If you are a Green Party member at present, you could be forgiven for feeling a little deflated over the past week. The endless sea of optimism that seems to go hand in hand with the Greens has more recently been accompanied by what many see as a crushing sense of reality. Natalie Bennett, in particular, has found herself subject to intense criticism. Ideological. Unrealistic. When it comes to the Greens, we’ve heard it all before.
Yet while you could sit and pick apart Green Party policies until you are blue in the face, one thing that cannot be disputed is the motivation of many of the people behind the movement. Of these, few are more impressive than the Party’s deputy leader Amelia Womack. I recently sat down with Amelia to talk about all things Green.
At the age of just 30 it is hard not to be impressed by a woman who is carrying the weight of the fastest growing political party in the country on her shoulders. What is more, she is doing so in an entirely voluntary capacity, holding down a 40 hour a week full time job in the process. Some might see this as tiring to the point of exhaustion, yet Amelia thrives on the pressure, and what is more seems to genuinely enjoy her work with the Green Party. In an age of career politicians, scandals and abuses of power, it is wonderfully refreshing to come across someone who not only is in such a high positon, but is so through her own determination to make a difference.
As the nitty gritty talk of modern day politics begins, we get into the details of both Green Party policy and Amelia’s own personal feelings about big issues. She chose the Party, she says, because of its message. There’ll be no politics in a dead world, no future, and therefore environmental policies should come first.
But she’s keen to stress that that’s not all the Green Party is about. Asked for some non-environmental reasons to vote for her party, she turns to tuition fees, and implores us to “think of all those politicians that had a free university education but are now making £70,000 a year, and should be paying enough tax to ensure that we reinvest in the next generation so that they can also have a free education.” With such focus on policies like these, it is easy to see why the Greens are proving so popular with today’s younger generation.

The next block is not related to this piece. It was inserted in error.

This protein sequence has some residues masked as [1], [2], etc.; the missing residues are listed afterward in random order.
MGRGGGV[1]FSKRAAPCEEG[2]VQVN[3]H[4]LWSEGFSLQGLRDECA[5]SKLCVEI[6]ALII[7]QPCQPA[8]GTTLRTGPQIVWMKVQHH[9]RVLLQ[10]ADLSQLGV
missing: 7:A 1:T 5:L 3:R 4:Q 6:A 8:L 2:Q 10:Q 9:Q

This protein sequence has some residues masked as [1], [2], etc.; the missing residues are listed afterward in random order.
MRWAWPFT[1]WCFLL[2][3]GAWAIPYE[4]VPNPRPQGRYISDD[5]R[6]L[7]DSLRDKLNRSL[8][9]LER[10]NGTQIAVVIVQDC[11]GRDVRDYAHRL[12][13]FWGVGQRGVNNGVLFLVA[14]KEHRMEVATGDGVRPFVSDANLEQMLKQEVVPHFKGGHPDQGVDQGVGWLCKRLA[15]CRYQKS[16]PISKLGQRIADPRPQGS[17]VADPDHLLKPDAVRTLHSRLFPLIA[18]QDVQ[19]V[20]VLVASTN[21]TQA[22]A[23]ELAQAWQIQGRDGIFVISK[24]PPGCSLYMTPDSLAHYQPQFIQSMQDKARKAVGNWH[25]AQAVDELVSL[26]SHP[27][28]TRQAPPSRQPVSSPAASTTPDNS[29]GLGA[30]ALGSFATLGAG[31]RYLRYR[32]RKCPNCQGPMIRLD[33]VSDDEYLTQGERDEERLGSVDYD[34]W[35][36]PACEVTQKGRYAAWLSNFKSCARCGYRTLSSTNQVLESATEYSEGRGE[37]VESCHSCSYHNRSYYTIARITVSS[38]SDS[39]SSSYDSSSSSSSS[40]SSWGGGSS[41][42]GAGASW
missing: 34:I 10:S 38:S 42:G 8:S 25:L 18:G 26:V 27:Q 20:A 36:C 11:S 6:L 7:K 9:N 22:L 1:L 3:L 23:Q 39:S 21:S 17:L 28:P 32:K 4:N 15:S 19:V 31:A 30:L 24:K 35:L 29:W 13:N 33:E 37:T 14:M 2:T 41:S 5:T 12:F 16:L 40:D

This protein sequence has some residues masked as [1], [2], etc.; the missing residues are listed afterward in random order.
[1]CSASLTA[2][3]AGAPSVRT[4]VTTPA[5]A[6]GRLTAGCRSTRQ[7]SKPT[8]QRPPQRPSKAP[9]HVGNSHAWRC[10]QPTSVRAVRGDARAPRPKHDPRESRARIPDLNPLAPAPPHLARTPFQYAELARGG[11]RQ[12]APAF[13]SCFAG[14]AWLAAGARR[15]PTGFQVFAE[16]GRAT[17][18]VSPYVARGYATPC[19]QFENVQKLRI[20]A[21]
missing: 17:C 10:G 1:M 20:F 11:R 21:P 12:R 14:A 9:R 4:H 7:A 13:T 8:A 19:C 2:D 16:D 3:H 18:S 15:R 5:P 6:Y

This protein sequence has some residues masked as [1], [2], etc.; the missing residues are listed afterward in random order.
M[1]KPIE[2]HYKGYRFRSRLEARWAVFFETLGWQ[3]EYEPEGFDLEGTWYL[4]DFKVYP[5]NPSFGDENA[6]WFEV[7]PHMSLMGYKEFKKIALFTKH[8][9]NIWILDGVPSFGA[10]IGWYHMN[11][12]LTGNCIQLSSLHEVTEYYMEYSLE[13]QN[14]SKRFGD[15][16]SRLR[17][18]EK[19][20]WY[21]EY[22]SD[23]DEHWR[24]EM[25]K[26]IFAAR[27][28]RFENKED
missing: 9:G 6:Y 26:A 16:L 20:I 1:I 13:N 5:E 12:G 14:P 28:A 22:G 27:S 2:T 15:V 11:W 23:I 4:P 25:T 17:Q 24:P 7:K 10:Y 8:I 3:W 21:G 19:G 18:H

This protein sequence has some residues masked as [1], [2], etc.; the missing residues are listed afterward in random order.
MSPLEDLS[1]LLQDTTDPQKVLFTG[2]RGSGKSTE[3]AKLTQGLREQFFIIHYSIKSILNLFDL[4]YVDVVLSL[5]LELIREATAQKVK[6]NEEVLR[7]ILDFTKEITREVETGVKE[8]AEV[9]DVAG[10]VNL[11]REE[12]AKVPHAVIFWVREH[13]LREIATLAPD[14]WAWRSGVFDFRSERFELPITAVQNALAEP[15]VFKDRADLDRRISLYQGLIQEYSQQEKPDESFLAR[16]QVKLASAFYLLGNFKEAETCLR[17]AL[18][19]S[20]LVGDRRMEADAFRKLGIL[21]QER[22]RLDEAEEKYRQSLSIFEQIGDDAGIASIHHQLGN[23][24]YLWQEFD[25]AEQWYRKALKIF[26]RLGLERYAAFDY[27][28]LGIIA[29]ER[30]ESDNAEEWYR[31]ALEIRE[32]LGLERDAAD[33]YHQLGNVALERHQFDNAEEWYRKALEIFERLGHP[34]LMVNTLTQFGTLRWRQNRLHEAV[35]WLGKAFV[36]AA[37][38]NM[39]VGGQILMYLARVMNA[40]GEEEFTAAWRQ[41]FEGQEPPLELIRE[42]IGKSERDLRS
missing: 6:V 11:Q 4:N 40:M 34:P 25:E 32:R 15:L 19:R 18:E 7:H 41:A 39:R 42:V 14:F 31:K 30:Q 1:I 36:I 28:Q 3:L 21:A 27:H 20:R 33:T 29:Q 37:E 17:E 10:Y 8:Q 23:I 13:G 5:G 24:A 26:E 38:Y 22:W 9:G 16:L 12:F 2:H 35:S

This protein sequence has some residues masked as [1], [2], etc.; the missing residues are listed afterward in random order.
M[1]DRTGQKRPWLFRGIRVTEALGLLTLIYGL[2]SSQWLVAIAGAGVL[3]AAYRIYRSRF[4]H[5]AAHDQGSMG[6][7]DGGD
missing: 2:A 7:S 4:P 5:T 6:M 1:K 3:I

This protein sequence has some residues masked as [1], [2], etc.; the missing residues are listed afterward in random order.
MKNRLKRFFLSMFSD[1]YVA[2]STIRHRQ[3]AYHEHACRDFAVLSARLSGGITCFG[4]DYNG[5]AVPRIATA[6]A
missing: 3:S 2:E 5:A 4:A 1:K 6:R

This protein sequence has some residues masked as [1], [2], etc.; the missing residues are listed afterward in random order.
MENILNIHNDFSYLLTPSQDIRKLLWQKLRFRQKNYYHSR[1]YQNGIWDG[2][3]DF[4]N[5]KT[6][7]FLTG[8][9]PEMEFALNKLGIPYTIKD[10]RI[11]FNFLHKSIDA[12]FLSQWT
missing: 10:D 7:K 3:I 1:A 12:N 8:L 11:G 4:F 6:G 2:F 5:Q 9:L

Yet it is not just their policies on tuition fees that have turned young people onto the Greens, says Amelia. Each Green Party policy is drawn up democratically, with every member having a vote, and it is this value that most attracts youth to the party. Amelia states that “a lot of our generation feels like politics happened to us”, and for this reason it is important to show them that they can be as involved and engaged as they want to be, and in turn show those in power that the younger generation is worth engaging.
During our discussion we cover all manner of topics, from the economy to views on Mcdonalds (even the Green Party deputy leader is guilty of a happy meal once a year), and it seems there is no question Amelia is unprepared for or unwilling to answer. Looking forward, she is excited about what the future holds for her and her party. She’ll be contesting the Camberwell and Peckham seat in May against current Labour Deputy Leader Harriet Harman. While her chances are slim to say the least, Amelia is proud of the message that two women deputy leaders going head to head sends, particularly in a parliamentary system where women are massively underrepresented.
However her aspirations do not solely lie in Parliament but also in the grass roots movements that she has so involved herself in since first joining the Greens, and it is this trait that differentiates so many members of her party from the establishment. While many may write off the Green Party as a party of the heart rather than the head, their surging popularity cannot be ignored, and with young people such as Amelia Womack at the helm the future looks very bright indeed.